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Arthur Andersen case brief.

Arthur Andersen case brief.

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Published by xebra
Arthur Andersen case brief.
Arthur Andersen case brief.

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Categories:Types, Business/Law
Published by: xebra on Jan 26, 2013
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Arthur Andersen LLP V. United States 1. Citation: Arthur Andersen LLP V. United States 544 U.S.

696 (2005)

2. Facts: Arthur Andersen LLP was prosecuted by the government for destroying paper and electronic records of its auditing work for its client, Enron, as the energy company went crashing financially in October 2001. The destruction of records happened shortly before the Securities and Exchange Commission (SEC) formally started an investigation into Enron’s financial misdeeds. In the month of October, 2001, the managers at Arthur Anderson kept reminding its employees to shred and destroy records pertaining to Enron as per its document retention policy even when it knew about the possible SEC investigation. In March 2002, petitioner was indicted in the Southern District of Texas on one count of violating §§1512(b)(2)(A) and (B). The indictment charged that, from October 10 to November 9, 2001, the petitioner “did knowingly, intentionally and corruptly persuade . . . other persons, to wit: [petitioner’s] employees, with intent to cause” them to withhold documents from, and alter documents for use in, “official proceedings, namely: regulatory and criminal proceedings and investigations.” In its defense, Andersen argued that it did nothing wrong, simply instructing employees to follow the firm's own rules for disposing of unnecessary documents. A jury trial followed. The jury returned a guilty verdict, based on the District Court’s definition of “knowingly … corruptly persuad[e]” provide to the jury. The District Court denied petitioner’s motion for a judgment of acquittal. Latter, the Court of Appeals for the Fifth Circuit affirmed the District court’s ruling. It held that the jury instructions properly conveyed the meaning of “corruptly persuades” and “official proceeding”; that the jury needs not find any consciousness of wrongdoing; and that there was no reversible error. The Supreme granted certiorari because of a split of authority regarding the meaning of §1512(b), 3. Issue In this case, the attention is focused on what it means to “knowingly … corruptly persuad[e]” another person “with intent to … cause” that person to “withhold” documents from, or “alter” documents for use in, an “official proceeding.” The District court’s jury instructions about this meaning are at issue here. The question was if the instructions simply failed to convey the requisite consciousness of wrongdoing.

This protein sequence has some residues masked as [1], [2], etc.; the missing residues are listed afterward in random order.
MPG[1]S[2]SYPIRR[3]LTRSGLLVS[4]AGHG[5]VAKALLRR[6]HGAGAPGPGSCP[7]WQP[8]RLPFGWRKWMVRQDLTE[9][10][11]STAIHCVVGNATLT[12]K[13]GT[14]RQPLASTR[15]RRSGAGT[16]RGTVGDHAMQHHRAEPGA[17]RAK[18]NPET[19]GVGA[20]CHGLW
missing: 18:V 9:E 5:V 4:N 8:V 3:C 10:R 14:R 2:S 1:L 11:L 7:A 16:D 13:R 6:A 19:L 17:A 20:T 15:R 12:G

4. Ruling: Reversed, Conviction Overturned.

5. a. Rules of Law The government based its case on the 18 U.S.C. § 1512(b)(2)(A) and (B) which is the Victim and Witness Protection Act of 1982. The Chapter 73 of Title 18 of the United States Code provides criminal sanctions for those who obstruct justice. The law makes it a crime for one party "knowingly" to "corruptly persuade" another to destroy documents "with intent" to make them unavailable "for use in an official proceeding." The guilty if proved shall be fined under this title or imprisoned not more than ten years, or both. b. Rationale The court found two flaws in how the case was sent to the jury in analysis of the statute. First, Justice Rehnquist said, the instructions "simply failed to convey the requisite consciousness of wrongdoing." Not only did the instructions fail to define "corruptly" as "dishonestly," he said, but they also permitted a conviction if prosecutors could show simply that Andersen had sought to "impede" a government proceeding. The district court instructed the jury, at the government’s insistence and over the defendant’s objection, that the "knowingly" element of the offense would be satisfied if the evidence showed intent to "impede" an investigation. The use of the word "impede" meant that the word "corruptly" word in the statute provided no limit on convicting a person merely because he withheld information from the government. The mere persuasion of someone to withhold a document from a government proceeding is not inherently malign, particularly when he/she does not have in contemplation any particular official proceeding in which those documents might be material." The other flaw in the instructions, according to the court, was the omission of a requirement for the jury to find a link between the document destruction and any particular official proceeding in which the documents would

The S. . 8. 2001.C.E. a month after the shredding had begun.have been required to be produced. served Enron and Andersen with subpoenas on Nov.

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